Well i tried this again this morning kept up a pace of 18mph on a spin bike for the whole ten minutes and ended up doing 2.7 miles. SO what exacetly is the pace i gotta do. IVE tried figuring this out, but my lack of skills in math(yes im horrible at math) is it a 20 mph pace for ten minutes, if thats the case holy hell thats clipping along. and thats considered a beginners pace according to this book, advanced is under 8 minutes, yea maybe with a rocket attached to my ass.

Mike
 

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dungeonsound615 said:
Well i tried this again this morning kept up a pace of 18mph on a spin bike for the whole ten minutes and ended up doing 2.7 miles. SO what exacetly is the pace i gotta do. IVE tried figuring this out, but my lack of skills in math(yes im horrible at math) is it a 20 mph pace for ten minutes, if thats the case holy hell thats clipping along. and thats considered a beginners pace according to this book, advanced is under 8 minutes, yea maybe with a rocket attached to my ass.

Mike
maybe the spin bike you were on isn't calibrated correctly because based on the math if you go 18 mph you should cover 3 miles in 10 min (i.e., if i go 3 miles in 10 minutes how many miles would i go in an hour? there are 6 10 minute periods in an hour, so multiply 3 (miles) x 6 and you get 18 mph).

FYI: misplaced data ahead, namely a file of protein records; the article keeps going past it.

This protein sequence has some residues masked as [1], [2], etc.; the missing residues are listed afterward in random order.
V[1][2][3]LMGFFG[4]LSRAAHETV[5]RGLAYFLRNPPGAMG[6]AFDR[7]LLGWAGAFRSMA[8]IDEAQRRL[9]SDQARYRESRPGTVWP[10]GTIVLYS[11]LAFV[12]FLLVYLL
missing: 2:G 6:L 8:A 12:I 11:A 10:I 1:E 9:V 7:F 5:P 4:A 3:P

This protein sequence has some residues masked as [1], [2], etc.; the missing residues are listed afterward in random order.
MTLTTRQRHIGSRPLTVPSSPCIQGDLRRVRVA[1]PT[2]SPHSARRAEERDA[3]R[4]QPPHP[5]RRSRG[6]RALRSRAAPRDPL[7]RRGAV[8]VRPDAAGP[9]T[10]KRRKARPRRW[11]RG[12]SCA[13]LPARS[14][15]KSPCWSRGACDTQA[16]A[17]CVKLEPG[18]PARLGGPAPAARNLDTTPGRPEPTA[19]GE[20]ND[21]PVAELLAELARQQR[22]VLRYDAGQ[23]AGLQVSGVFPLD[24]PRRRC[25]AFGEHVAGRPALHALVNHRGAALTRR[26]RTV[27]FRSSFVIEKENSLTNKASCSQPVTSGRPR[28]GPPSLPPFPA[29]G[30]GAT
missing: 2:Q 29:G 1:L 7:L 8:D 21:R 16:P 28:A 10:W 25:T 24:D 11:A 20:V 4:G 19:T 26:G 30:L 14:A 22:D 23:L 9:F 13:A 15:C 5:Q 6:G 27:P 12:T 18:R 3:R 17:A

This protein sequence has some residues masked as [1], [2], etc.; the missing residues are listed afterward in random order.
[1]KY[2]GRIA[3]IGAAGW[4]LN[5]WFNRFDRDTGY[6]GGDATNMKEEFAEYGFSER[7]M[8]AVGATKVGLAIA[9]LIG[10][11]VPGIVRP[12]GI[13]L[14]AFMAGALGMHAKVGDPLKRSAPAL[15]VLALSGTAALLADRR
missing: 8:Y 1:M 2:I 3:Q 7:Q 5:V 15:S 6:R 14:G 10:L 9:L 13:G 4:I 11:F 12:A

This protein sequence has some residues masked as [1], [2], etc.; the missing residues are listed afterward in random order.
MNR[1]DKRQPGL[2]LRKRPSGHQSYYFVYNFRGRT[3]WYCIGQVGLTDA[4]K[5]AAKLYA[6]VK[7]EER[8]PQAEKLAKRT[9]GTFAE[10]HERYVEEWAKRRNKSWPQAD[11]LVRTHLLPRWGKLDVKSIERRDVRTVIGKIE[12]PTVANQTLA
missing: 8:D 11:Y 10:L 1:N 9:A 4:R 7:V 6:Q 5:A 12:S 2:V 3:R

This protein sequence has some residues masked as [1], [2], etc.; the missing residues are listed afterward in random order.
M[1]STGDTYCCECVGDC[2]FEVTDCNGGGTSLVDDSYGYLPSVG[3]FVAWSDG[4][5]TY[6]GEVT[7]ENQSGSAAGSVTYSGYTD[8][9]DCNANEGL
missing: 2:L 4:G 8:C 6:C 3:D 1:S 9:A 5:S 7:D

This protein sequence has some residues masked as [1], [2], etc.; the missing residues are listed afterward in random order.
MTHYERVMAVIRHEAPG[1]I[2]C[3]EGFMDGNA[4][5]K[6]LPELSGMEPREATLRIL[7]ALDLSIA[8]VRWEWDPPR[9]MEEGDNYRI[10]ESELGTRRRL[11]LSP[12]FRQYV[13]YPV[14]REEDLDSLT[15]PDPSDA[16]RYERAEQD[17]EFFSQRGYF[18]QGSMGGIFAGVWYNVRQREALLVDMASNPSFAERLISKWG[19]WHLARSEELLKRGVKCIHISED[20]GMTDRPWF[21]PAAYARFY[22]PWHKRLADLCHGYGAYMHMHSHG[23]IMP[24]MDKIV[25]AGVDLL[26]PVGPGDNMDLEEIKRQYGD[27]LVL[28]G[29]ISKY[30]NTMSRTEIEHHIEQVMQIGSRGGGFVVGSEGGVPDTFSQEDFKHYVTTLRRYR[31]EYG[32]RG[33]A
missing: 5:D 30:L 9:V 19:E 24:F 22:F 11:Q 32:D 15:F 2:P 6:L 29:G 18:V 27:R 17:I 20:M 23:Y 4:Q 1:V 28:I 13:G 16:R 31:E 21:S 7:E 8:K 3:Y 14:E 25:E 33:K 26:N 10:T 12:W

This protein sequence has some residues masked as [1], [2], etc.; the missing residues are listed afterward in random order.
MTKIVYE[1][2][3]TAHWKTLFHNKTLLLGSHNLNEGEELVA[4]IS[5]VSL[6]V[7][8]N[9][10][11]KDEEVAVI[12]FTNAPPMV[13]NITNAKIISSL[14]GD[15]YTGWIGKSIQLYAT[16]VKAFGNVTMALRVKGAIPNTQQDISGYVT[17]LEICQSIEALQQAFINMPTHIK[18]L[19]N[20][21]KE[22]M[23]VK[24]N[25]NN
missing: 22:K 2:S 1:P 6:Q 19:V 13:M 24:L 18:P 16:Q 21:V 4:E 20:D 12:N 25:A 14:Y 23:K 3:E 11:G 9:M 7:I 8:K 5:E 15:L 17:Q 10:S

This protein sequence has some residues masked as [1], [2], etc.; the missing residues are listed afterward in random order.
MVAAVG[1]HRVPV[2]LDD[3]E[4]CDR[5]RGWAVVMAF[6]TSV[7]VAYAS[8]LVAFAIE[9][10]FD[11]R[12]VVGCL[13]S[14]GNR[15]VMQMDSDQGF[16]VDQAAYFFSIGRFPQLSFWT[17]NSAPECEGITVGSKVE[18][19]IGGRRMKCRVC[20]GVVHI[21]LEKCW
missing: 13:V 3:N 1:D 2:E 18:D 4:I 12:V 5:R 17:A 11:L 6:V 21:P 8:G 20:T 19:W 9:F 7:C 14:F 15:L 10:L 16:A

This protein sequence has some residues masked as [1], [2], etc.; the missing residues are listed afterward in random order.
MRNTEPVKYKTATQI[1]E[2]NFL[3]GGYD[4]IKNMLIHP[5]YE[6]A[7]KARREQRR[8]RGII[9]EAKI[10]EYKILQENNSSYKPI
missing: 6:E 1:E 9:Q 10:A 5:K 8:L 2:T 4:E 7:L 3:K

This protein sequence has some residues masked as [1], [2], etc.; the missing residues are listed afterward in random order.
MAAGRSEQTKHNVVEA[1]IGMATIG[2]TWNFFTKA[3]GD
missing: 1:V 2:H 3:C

i'm not familiar with this exercise. is it meant to be done on a trainer (or spin bike)? or it is assumed that you're going to get out on the pavement on a road bike? i suppose on a trainer with a correctly calibrated computer you could spin at 18 mph for 10 min but, IMO 18 mph is not a beginner's pace. particularly if the exercise is meant to be done on the road using a road bike (using a mtb it would be even more difficult because of increased rolling resistance and less advantageous gearing). i would think that 3 miles at 18mph would be sprint pace for most beginners.

just my $0.02

rt
 

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*rt* said:
maybe the spin bike you were on isn't calibrated correctly because based on the math if you go 18 mph you should cover 3 miles in 10 min (i.e., if i go 3 miles in 10 minutes how many miles would i go in an hour? there are 6 10 minute periods in an hour, so multiply 3 (miles) x 6 and you get 18 mph).